We’re all familiar with some kind of insurance. Car insurance, for example, or health insurance. But while most of us have a general idea of how these forms of insurance work and how they benefit us, two important types of insurance are generally less understood: life and disability.
Maybe you’ve got personal life insurance (and if you do, good for you), or you’ve at least got an idea of what it is and how it works. But while personal insurance is of some value, business owners also have to consider the potential need for business insurance. In this article, we’ll talk about a few kinds of business insurance, and whether or not you might need it.
What Is Business Insurance For?
Business insurance is as the name suggests, insurance for your business. Essentially, businesses, or business owners pay what’s known as a premium (which can be billed monthly or annually) over the course of an insurance policy’s term (or lifetime), in order to receive a lump-sum benefit (payout) in the event of an unanticipated injury or death.
The purpose of this insurance is to allow businesses to carry on operating if something unfortunate happens to either an owner, partner, or key person.
What Types of Business Insurance Are There?
Business Overhead Expense Insurance (BOE)
Business overhead expense insurance is a type of disability insurance for business owners. If you own a business at which you are one of the primary employees and you become unable to work, BOE can be what (literally) keeps the lights on at your business.
BOE covers things like employee salaries (except the business owner’s), utility expenses, and even rent. And while personal disability insurance (also important) can cover part of your salary while you take time away from work, it won’t cover anything else—leaving your business potentially exposed to cash flow problems if you need to take an extended leave. The key factor in determining whether or not your business could benefit from BOE is recognizing how much you personally contribute to your business’ profitability.
At a certain point, your business may no longer be as exposed to financial difficulty if you as the business owner were to become unable to work—however, if you are essential to your business’ operations and can foresee revenues taking a nosedive without your being present, you might want to consider purchasing BOE.
Buy-Sell Agreement (For Partnerships)
Personal life insurance is important for anyone with obligations outside of themselves, but did you know you can take out a life insurance policy on someone besides yourself? Especially when it comes to business partnerships, a life insurance policy on your partner(s) can help the business survive the death of an owner.
For example, if a partner in a business passes away, their family may want some form of ownership or control of the business and its profits, or they may want to sell their interest. In the latter case, if there isn’t enough money in the business to cover the deceased partner’s interest, it can fall to the other partner either to come up with the funds on their own, or else risk putting the financial health of the business at risk for a buy-out.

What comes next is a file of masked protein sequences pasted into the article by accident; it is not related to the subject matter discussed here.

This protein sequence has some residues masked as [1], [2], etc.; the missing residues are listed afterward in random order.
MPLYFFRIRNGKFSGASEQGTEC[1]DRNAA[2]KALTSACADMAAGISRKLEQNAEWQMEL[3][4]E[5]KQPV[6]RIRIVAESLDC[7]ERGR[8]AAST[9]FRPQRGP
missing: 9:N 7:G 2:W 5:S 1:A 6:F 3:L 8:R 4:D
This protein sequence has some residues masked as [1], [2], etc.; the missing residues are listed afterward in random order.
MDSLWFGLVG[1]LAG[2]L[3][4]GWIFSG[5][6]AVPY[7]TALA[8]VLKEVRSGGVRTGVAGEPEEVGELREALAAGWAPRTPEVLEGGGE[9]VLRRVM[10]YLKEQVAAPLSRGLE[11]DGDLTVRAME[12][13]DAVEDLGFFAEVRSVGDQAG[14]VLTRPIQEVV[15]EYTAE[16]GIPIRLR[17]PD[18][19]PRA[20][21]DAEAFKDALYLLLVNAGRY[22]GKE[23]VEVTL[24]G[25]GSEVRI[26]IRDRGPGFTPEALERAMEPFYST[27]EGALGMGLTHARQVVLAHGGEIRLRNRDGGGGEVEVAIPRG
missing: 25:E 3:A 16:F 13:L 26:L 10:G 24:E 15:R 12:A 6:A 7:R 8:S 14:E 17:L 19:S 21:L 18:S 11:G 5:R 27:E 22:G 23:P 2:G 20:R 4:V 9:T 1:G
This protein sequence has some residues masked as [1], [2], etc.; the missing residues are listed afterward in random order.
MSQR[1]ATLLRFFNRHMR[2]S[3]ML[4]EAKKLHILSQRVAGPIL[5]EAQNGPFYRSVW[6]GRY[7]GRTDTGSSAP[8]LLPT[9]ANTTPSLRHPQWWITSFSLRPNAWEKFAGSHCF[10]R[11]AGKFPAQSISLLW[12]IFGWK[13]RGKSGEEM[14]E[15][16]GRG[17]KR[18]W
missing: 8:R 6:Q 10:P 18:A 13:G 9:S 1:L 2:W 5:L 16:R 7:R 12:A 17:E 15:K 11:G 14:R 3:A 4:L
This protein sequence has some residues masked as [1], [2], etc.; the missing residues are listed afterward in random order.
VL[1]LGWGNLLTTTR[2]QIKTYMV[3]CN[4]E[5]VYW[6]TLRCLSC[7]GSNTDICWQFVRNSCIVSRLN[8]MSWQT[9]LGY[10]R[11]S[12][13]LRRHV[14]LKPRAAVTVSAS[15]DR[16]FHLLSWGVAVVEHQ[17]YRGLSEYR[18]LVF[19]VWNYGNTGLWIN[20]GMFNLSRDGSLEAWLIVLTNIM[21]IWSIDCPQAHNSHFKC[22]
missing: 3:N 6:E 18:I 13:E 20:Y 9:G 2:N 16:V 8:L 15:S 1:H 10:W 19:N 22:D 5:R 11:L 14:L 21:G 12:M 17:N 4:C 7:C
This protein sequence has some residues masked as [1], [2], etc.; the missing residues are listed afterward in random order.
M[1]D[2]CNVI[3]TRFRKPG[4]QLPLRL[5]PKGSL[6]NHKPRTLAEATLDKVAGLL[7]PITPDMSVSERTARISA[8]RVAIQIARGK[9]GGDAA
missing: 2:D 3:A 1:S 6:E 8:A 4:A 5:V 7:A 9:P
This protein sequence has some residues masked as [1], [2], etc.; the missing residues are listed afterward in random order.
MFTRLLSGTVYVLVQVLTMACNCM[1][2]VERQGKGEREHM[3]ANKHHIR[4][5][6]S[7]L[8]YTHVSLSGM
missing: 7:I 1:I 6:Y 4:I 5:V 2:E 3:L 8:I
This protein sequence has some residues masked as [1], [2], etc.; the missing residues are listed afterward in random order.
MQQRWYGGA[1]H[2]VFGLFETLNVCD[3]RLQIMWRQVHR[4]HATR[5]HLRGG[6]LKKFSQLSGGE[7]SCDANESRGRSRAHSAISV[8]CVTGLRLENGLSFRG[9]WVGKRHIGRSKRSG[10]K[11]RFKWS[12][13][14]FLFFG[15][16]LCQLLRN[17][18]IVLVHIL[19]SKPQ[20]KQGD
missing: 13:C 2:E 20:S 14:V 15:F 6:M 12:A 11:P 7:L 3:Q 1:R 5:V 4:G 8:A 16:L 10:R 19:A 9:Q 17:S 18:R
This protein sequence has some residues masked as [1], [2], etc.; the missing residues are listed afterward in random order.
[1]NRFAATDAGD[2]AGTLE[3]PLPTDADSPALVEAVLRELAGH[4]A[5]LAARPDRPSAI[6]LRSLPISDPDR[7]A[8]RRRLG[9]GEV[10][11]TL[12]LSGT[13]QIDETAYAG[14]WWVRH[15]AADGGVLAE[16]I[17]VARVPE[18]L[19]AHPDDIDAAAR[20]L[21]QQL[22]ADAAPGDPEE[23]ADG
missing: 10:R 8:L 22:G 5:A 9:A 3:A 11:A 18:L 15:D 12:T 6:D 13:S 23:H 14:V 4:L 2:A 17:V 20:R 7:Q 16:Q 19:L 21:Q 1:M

A buy-sell agreement deals with both of these problems at once. In a traditional buy-sell (known as a cross-purchase agreement), all partners agree that upon the death or permanent disablement of one of the partners, the other(s) have a legal obligation to buy out the deceased/disabled partner’s stake in the business. Life insurance is taken out by the partners on each other, ensuring that funds are available for a buyout upon one of the partners’ death.
In another variation of a buy-sell agreement, the business itself (a corporate entity) can purchase life insurance on the partners, and the insurance benefit will cover the cost of buying out the deceased partner’s shares. This is called a stock redemption plan.
Key Person Insurance
Key Person Insurance is another form of business insurance; unlike the other forms mentioned above however (primarily concerned with business owners), this form of insurance is designed to cover the death or disability of a vital employee.
For example, if you own a coffee shop but hire someone to manage it who is there most of the time (perhaps they manage the books, as well as additional staff), they might qualify as a key person in the operation of your business. If they become unable to work, your business operations could suffer significantly; so, in the event of a key person’s death or disablement, a key person insurance benefit can enable a business owner to hire a replacement to keep the business afloat.
Do I Need Business Insurance?
Whether or not you need business insurance is based on your individual situation. As a business owner, you need to account for all manner of possibilities to ensure every chance of your business’ survival; and insurance can be a great way to cover the most unexpected and devastating events.
To determine whether or not your business could benefit from an insurance policy, first take into account your business’ size, profits, and what sort of operation you’re running. Next, think about what sort of business insurance might fit your situation. Finally, speak to a licensed insurance advisor to find a specific policy that suits your needs. They’ll help you navigate the complex world of premiums, policies, terms, and benefits to find a solution that’s tailored to you.
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